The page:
Allan Fisher teaches at the City College of San Francisco. He is a former president of his local, the American Federation of Teachers 2121 and is currently on its Executive Board. He represented the San Francisco Labor Council when he traveled to Honduras to investigate the recent coup.
I am visiting Peru with my wife (Ana) and daughter (Jessica). We are sad to see the situation in Cajamarca, Peru, which is very tense because the Yanacocha mining corporation (51% American owned) has drained some lakes in order to extract gold. This has damaged the water supply that the people rely on for survival. There have been many demonstrations for months, and here we can see that protestors have occupied the church grounds in the main square of Cajamarca and there is a hunger strike going on. People here are very courageous and upset, and we have seen protests and the army is out in force with their guns.
We have publically given a $100 contribution to express our solidarity, photos were taken of this transaction with applause from the protestors, then we three all spoke on the radio to express our solidarity with this movement.
In our 3 days in Cajamarca we have witnessed numerous demonstrations, including today a contingent of students who marched from the university to join the group at the main square. We have seen two occupy camps, one at the main square and one near the university, in this city of 200,000 people, the largest in the northern mountains of Peru, where the Inca chief Atawalpa was murdered by the Spanish conquistador Gonzalo Pizarro in 1532.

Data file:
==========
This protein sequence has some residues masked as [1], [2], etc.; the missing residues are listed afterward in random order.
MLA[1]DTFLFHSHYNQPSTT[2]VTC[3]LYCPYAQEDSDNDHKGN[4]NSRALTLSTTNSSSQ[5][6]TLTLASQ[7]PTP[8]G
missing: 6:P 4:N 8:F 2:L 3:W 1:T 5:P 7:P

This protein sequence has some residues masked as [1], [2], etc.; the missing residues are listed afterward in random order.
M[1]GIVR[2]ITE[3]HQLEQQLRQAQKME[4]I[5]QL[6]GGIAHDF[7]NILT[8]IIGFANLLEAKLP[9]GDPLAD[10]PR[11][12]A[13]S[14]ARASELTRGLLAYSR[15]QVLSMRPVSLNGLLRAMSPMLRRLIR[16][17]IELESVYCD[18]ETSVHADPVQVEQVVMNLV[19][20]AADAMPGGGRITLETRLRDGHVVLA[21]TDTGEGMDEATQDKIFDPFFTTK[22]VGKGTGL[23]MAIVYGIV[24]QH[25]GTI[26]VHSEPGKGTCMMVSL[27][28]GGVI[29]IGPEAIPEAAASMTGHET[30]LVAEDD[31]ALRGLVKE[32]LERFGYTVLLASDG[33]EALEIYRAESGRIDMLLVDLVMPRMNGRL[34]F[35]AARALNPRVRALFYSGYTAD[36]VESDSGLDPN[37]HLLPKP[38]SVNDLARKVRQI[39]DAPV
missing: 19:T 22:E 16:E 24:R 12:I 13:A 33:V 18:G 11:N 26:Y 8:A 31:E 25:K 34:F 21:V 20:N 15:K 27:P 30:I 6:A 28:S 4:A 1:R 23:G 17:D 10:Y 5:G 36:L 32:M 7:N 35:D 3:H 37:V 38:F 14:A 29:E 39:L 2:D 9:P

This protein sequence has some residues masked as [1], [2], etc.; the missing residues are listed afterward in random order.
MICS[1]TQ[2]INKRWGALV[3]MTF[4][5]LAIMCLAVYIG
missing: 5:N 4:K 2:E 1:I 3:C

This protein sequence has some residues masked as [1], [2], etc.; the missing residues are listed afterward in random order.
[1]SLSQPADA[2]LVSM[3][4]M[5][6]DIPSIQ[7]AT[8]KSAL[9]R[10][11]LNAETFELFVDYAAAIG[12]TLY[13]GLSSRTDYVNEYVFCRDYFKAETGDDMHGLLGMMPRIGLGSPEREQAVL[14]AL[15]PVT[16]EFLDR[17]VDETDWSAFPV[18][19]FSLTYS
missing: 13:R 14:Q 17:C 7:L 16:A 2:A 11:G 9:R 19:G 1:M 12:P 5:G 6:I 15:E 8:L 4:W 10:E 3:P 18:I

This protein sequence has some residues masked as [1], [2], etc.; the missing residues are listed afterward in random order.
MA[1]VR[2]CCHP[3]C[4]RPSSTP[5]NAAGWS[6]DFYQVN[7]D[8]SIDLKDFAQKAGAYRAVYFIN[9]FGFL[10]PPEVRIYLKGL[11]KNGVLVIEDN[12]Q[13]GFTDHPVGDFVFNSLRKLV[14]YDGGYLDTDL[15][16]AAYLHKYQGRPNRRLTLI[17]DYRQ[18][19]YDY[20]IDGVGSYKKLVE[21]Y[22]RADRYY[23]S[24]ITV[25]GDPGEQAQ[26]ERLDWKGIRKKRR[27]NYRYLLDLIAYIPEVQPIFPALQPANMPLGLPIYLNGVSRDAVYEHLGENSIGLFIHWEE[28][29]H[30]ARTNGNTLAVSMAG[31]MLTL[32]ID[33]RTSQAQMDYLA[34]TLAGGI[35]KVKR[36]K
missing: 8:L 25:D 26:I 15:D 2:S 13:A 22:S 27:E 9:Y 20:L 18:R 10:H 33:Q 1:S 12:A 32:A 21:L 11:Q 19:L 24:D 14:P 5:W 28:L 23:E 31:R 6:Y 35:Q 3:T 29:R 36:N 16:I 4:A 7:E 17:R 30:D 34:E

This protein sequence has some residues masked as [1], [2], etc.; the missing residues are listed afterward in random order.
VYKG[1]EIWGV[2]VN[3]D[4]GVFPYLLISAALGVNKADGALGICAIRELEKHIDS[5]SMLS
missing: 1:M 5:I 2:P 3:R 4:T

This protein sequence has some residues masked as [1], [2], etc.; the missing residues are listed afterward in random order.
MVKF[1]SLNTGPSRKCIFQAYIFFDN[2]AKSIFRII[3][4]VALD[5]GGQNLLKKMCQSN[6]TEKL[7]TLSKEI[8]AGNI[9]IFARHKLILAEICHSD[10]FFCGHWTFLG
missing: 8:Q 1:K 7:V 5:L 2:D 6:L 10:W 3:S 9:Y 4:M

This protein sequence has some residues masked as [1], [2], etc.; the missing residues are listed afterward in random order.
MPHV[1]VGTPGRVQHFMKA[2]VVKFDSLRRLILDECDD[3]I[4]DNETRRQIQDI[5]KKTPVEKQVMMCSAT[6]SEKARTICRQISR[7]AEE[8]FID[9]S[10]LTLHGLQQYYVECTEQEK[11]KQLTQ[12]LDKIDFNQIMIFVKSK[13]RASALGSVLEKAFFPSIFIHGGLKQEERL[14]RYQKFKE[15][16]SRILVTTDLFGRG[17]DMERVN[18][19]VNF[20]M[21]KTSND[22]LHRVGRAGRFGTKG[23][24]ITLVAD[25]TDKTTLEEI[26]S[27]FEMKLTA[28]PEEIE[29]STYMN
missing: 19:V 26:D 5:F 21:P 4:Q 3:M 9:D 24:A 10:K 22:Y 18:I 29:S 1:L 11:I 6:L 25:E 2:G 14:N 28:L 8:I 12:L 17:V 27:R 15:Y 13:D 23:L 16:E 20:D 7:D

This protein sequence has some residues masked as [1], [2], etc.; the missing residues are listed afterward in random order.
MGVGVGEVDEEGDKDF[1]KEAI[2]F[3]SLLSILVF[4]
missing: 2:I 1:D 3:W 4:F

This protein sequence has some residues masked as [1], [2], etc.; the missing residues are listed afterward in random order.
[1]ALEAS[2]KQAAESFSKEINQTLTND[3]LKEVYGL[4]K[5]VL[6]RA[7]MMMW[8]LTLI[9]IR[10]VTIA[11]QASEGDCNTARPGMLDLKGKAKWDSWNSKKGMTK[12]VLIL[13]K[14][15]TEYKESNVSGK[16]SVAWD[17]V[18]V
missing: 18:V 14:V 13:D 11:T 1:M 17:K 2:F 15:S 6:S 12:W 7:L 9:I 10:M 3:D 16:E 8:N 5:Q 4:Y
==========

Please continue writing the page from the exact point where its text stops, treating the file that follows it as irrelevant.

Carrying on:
This afternoon we were invited to come to the occupy camp with numerous signs, a soup kitchen and medical area, all on the church grounds at the main square of Cajamarca. The fence surrounding the area is decorated with large posters with many visuals, slogans and readings relating to their struggle. First we interviewed Maria Olinda Marin Marin of Celendin, a city about 50 miles away where we had spent the night a few days ago before coming to Cajamarca. In Celendin, we had witnessed an evening demonstration, attended by several hundred local people, against the proposed Conga mining project. Celendin and Cajamarca appear to be the hotbeds of resistance to the mining operations and signs and slogans of resistance are evident all over these cities, spray-painted on kiosks, and walls and even printed on the mountain side. Conga NO VA (Conga will not go forward) is visible in large letters on the mountain side. Conga is the name of the new mining project moving forward here.